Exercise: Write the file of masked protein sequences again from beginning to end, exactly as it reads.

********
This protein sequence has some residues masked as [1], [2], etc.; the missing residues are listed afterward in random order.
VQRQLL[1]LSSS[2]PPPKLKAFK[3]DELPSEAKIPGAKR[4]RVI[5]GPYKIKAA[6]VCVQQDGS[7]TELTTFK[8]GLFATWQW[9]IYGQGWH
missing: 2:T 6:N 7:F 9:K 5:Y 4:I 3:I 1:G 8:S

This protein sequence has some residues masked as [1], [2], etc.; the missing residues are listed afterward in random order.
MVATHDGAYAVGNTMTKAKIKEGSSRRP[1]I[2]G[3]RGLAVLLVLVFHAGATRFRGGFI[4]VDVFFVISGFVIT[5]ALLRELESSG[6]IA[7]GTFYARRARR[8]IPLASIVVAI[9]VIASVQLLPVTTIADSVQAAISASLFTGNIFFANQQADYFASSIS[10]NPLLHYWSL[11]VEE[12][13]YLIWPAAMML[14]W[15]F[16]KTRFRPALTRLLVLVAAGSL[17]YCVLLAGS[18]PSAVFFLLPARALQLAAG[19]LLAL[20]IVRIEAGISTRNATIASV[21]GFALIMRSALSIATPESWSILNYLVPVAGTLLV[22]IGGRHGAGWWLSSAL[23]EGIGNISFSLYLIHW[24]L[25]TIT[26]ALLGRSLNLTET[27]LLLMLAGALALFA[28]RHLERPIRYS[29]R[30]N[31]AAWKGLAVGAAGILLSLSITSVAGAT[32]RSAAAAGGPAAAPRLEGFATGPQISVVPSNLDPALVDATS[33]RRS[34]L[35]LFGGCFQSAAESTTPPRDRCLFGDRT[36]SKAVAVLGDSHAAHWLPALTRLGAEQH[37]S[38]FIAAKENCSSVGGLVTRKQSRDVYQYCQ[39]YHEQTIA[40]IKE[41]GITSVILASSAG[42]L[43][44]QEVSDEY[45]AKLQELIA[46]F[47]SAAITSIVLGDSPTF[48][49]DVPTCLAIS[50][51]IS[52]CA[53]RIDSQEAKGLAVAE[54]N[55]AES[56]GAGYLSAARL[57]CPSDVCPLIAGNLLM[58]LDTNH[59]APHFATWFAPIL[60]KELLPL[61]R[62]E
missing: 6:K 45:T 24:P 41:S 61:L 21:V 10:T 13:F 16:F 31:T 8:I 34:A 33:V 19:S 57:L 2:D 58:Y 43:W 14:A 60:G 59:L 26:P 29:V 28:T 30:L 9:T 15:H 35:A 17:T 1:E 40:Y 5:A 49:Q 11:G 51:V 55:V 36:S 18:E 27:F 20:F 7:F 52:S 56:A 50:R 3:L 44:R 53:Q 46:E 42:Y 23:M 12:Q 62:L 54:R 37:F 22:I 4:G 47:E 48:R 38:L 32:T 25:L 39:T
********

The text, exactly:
This protein sequence has some residues masked as [1], [2], etc.; the missing residues are listed afterward in random order.
VQRQLL[1]LSSS[2]PPPKLKAFK[3]DELPSEAKIPGAKR[4]RVI[5]GPYKIKAA[6]VCVQQDGS[7]TELTTFK[8]GLFATWQW[9]IYGQGWH
missing: 2:T 6:N 7:F 9:K 5:Y 4:I 3:I 1:G 8:S

This protein sequence has some residues masked as [1], [2], etc.; the missing residues are listed afterward in random order.
MVATHDGAYAVGNTMTKAKIKEGSSRRP[1]I[2]G[3]RGLAVLLVLVFHAGATRFRGGFI[4]VDVFFVISGFVIT[5]ALLRELESSG[6]IA[7]GTFYARRARR[8]IPLASIVVAI[9]VIASVQLLPVTTIADSVQAAISASLFTGNIFFANQQADYFASSIS[10]NPLLHYWSL[11]VEE[12][13]YLIWPAAMML[14]W[15]F[16]KTRFRPALTRLLVLVAAGSL[17]YCVLLAGS[18]PSAVFFLLPARALQLAAG[19]LLAL[20]IVRIEAGISTRNATIASV[21]GFALIMRSALSIATPESWSILNYLVPVAGTLLV[22]IGGRHGAGWWLSSAL[23]EGIGNISFSLYLIHW[24]L[25]TIT[26]ALLGRSLNLTET[27]LLLMLAGALALFA[28]RHLERPIRYS[29]R[30]N[31]AAWKGLAVGAAGILLSLSITSVAGAT[32]RSAAAAGGPAAAPRLEGFATGPQISVVPSNLDPALVDATS[33]RRS[34]L[35]LFGGCFQSAAESTTPPRDRCLFGDRT[36]SKAVAVLGDSHAAHWLPALTRLGAEQH[37]S[38]FIAAKENCSSVGGLVTRKQSRDVYQYCQ[39]YHEQTIA[40]IKE[41]GITSVILASSAG[42]L[43][44]QEVSDEY[45]AKLQELIA[46]F[47]SAAITSIVLGDSPTF[48][49]DVPTCLAIS[50][51]IS[52]CA[53]RIDSQEAKGLAVAE[54]N[55]AES[56]GAGYLSAARL[57]CPSDVCPLIAGNLLM[58]LDTNH[59]APHFATWFAPIL[60]KELLPL[61]R[62]E
missing: 6:K 45:T 24:P 41:S 61:L 21:V 10:T 13:F 16:F 31:T 8:I 34:A 33:V 19:S 57:L 2:D 58:Y 43:W 14:A 60:G 59:L 26:P 29:V 28:T 30:L 9:T 15:H 35:A 17:T 1:E 40:Y 5:A 49:Q 11:G 51:V 55:V 36:S 18:E 27:F 20:F 7:F 52:S 56:A 50:R 3:L 44:R 53:Q 46:E 42:Y 23:M 12:Q 62:L 54:R 37:F 22:I 4:G 47:E 48:R 38:L 32:T 25:L 39:T